Patagonia has long been on my list of top travel destinations, and when I saw Bear Grylls land on the Perito Moreno glacier in a Man vs. Wild episode earlier this year, I decided to bump it up to number one. Finding a travel buddy, however, wasn't as easy. When I approached my friend Honza with the idea and a link to a tour I found online, his response was: “umm, I'm not sure about this... look at what the people in the photos are wearing.” He had a valid concern — all the photos from the area showed people clad in heavy winter clothing, bracing themselves for very un-summer-like weather.
I was on my own. Since most tour companies charge a substantial single supplement for solo travelers, I emailed a few to see if there was any way to avoid the extra cost. One in particular responded and offered to put me in touch with Nicole, a Patagonia-bound traveler from New York who was in the same boat. Just before I emailed her, I discovered Gap Adventures' End of the Earth tour and suggested we go on that one instead. It was a longer tour, offered more highlights, and was much cheaper. The very next day, we hade made our bookings and bought our flights. Now, that's spontaneity!
What follows is a recount of our adventures, but if you're short on time and still want to see a few photos, check out the following highlights:
The End of the Earth tour started in Buenos Aires, often called the Paris of South America. This being my first visit to South America, I wouldn't know how Paris-like other South American cities are in comparison, but Buenos Aires did show a strong European influence in its architecture, culinary tastes, and lifestyle. If anything, it was a melange of several European cities.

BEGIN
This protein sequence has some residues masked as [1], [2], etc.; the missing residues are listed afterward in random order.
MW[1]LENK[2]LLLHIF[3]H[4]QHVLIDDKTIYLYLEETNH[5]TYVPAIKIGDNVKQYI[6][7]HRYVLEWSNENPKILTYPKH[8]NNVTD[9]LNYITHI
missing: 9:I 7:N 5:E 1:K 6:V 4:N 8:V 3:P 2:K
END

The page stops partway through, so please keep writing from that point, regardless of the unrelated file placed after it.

Being able to speak Spanish is pretty much essential if you want to get by without resorting to embarrassing hand gestures as few locals know any English, especially taxi drivers. On the upside, the taxis entertain their passengers with outstanding music — none of the monotonous drone you hear in Puerto Rico, but rather wonderful mixes and remixes of pop, rock, jazz, and every genre imaginable. If music is a language, the taxis spoke to me.
Arriving early on Day 1 meant we had most of the day to explore the city. Nicole found a local tour guide whose little enterprise was boldly named Bitch Tours. The sole proprietor, Augustina, a PhD student of Psychology, was quite charming and perhaps unsurprisingly had a great sense of humor. In four hours we covered a lot of ground on foot, taxi, and even wooden subway cars that resembled the Hogwarts Express. She took us to the Puerto Madero waterfront where we enjoyed juicy pork sandwiches for cheap, Recoleta and its famous cemetery, and the quiet residential district of San Telmo.
Augustina advised me to keep my camera safely hidden from sight as the chances of it being snatched were more than high. Not wanting to be left without a camera in Patagonia, I chose to heed her advice, which unfortunately means I have but a few photos to share from this part of the trip. The only real danger I saw at the time, however, was in crossing the street. Augustina had a habit of haphazardly negotiating major thoroughfares well outside the comforts of a sidewalk, which would often leave us stranded in the middle of a six lane boulevard until traffic eased up.
The weather in Buenos Aires was so hot and humid that I wondered whether I hadn't packed all those sweaters, scarves, and hats in vain. The next day answered that question definitively.
Part 2 » (El Chaltén and Mt. Fitz Roy)